Arts

Santa Clara Players Have Fun with Tom Lehrer's Songs in 'Tomfoolery'

The cast of 'Tomfoolery' dress up and act out Tom Lehrer's
humorous songs in this musical revue.
Tomfoolery SONG AND DANCE: The cast of 'Tomfoolery' dress up and act out Tom Lehrer's humorous songs in this musical revue.

In fourth grade, my school's music class learned a song called "Pollution." A twist on the advice given to American travelers to not drink the water in foreign lands, it had a catchy melody, Latin rhythm and smart, biting lyrics with an environmental theme. It even had a local shout-out: "The breakfast garbage you throw in to the Bay, they drink at lunch in San Jose" (I grew up in the North Bay so this was especially funny). It was the most hilarious thing 8-year-old me had ever heard.

Thus I became a fan of Tom Lehrer, the Harvard grad and U.C. Santa Cruz mathematics and music professor who, in the 1950s and '60s, wrote and recorded several albums of humorous musical gems, then quietly left the limelight while continuing his academic career.

There is definite appeal in Lehrer's own recordings, which feature wry punchlines, his distinctive singing voice and brilliant piano playing, but, as my fourth-grade class found out, the songs also have a theatrical quality that lend themselves well to live performance. Tomfoolery, a revue of many of Lehrer's works, was first staged and scripted by Cameron Mackintosh, with Lehrer's blessing, in the 1980s, and is presented anew by The Santa Clara Players.

Tomfoolery includes parodies, demented love songs, kid-friendly educational numbers, and, best of all, socio-political satire. Lehrer's style is something like a cerebral blend of Phil Ochs and Weird Al Yankovic, and he's particularly skilled at crafting sophisticated, clever rhymes.

Highlights include "The Vatican Rag" ("make a cross on your abdomen/when in Rome do like a Roman") and "So Long, Mom," a takeoff on the sprightly, patriotic anthems of the First World War—only written in advance of the impending nuclear holocaust of World War III. Though many of Lehrer's satirical songs have firm roots in their mid-century origins, most remain sharp and relevant today, with only a few that haven't aged as well.

According to director Jon Rosen, this is the first musical the Players have ever attempted in their 50-year history. It's not a first for Rosen however. He's helmed the show many times, including in San Jose in 2006. The concept is simple: a small cast acts out the songs while providing some information and jokes in between. Unlike in some so-called "jukebox musicals," there's no need for an attempted plot.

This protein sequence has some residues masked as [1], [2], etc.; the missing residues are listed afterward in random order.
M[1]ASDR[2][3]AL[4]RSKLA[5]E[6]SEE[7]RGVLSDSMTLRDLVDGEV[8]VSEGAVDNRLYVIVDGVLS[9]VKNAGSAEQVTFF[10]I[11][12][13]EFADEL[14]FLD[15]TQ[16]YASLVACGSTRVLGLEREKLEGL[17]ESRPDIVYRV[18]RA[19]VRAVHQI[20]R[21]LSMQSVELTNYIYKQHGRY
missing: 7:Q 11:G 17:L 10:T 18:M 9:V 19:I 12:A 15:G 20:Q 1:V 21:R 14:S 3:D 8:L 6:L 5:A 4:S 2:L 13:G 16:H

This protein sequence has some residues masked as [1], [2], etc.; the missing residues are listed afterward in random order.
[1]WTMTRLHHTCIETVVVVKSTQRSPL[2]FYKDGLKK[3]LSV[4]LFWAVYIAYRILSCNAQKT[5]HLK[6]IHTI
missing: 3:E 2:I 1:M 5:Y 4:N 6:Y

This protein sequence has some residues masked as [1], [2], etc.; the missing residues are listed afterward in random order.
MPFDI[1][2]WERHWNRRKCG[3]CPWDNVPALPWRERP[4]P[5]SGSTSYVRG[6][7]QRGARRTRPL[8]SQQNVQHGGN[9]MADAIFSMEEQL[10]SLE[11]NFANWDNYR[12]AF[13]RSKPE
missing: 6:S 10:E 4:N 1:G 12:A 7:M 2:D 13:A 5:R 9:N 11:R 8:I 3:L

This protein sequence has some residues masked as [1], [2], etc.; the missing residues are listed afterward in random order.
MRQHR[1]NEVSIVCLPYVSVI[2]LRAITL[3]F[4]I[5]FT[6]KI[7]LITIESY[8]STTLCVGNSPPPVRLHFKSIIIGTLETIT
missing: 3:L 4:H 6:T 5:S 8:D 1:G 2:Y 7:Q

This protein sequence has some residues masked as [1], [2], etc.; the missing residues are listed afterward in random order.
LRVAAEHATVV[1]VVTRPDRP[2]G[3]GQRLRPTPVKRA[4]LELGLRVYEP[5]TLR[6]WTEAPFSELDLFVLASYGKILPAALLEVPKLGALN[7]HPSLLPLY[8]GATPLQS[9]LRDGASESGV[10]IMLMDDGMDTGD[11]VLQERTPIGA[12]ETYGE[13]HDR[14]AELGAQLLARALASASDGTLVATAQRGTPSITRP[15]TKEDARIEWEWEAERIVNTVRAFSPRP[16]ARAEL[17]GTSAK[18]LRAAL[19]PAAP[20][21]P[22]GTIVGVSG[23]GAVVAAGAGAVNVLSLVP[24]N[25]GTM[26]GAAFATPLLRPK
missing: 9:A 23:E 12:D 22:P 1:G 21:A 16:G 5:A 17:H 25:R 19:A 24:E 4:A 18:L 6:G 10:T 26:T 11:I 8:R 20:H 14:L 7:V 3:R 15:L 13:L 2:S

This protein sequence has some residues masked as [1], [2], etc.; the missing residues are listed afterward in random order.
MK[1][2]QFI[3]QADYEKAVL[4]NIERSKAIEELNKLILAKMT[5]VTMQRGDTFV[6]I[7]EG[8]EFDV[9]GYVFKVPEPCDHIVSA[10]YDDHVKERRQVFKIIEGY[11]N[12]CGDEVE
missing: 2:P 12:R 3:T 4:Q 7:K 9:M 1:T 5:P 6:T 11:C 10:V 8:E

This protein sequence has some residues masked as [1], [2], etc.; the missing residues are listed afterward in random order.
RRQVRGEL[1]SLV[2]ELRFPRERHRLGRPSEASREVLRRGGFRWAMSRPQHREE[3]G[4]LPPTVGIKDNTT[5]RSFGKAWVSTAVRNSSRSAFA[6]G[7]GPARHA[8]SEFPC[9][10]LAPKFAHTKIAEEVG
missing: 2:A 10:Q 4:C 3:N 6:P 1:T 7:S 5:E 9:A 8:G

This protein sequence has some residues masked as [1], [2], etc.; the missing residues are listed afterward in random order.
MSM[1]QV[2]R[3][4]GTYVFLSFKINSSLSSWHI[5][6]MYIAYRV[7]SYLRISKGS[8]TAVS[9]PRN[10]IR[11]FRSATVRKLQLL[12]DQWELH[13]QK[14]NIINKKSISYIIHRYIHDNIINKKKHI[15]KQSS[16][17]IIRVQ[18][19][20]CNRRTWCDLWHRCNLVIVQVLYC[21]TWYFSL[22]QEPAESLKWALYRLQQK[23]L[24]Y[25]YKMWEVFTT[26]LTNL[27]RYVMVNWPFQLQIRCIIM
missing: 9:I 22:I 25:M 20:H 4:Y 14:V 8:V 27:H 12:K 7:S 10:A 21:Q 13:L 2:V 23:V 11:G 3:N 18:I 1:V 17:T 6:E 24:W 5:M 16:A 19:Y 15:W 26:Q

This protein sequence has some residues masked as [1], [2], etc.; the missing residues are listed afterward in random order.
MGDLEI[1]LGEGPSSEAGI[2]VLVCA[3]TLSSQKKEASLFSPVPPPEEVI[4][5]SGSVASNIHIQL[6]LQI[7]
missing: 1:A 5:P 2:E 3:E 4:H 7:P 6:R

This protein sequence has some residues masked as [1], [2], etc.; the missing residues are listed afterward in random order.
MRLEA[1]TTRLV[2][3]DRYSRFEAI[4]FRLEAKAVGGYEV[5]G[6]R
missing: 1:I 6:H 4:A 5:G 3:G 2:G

It's a good choice for the teeny-tiny Santa Clara Players' performance space, requiring little in terms of production values. And make no mistake, this is a low-budget, community-theater production: intimate, unpretentious and heartfelt on the plus side, somewhat uneven in performance quality on the minus side. With a small cast of five, everyone is given plenty of spotlight moments, with mixed results.

One player who shines consistently throughout is Samantha Cori, with powerhouse vocals and the comedic charisma of the young Carol Burnett. Her frenzied, dizzying rendition of "The Elements" (along with likeable Peter Woolhouse) brought the house down, and perhaps should have been saved as an act closer, as it was difficult to follow such a tour de force number. I hope to see much more of her in future local theater productions.

The only set design involved is the inclusion of a small cocktail bar. There are, however, an incredible array of clever prop and costume changes—I think something new for every single song—to give visual complement to Lehrer's lyrics. The show's arrangement, with some songs done as solos and duets and some as group numbers, means that cast members can be constantly dashing on and off stage and returning with some new wacky hat or jacket to set the mood.

Pianist Amanda Ku has the considerable responsibility of musical direction and piano accompaniment—no small task, given that she has Lehrer's own masterful playing to be compared with and piano is by far the dominant instrument, with assistance from Keith Leung on woodwinds.

The Santa Clara Players' energy and comic timing ensure audiences will leave with a grin, and for true Lehrer devotees, several performances are specially designated as sing-alongs. Rosen and his company's commitment to keeping Lehrer's work alive is much appreciated. Tom Lehrer, if you happen to be reading this, I, and my inner fourth-grader, salute you. And, to quote the man himself: "If after hearing these songs, just one human being is inspired to say something nasty to a friend, or perhaps to strike a loved one, then it will all have been worth the while."

Tomfoolery

Triton Museum Hall Pavilion, Santa Clara

Thru Jun 28, $16-$20


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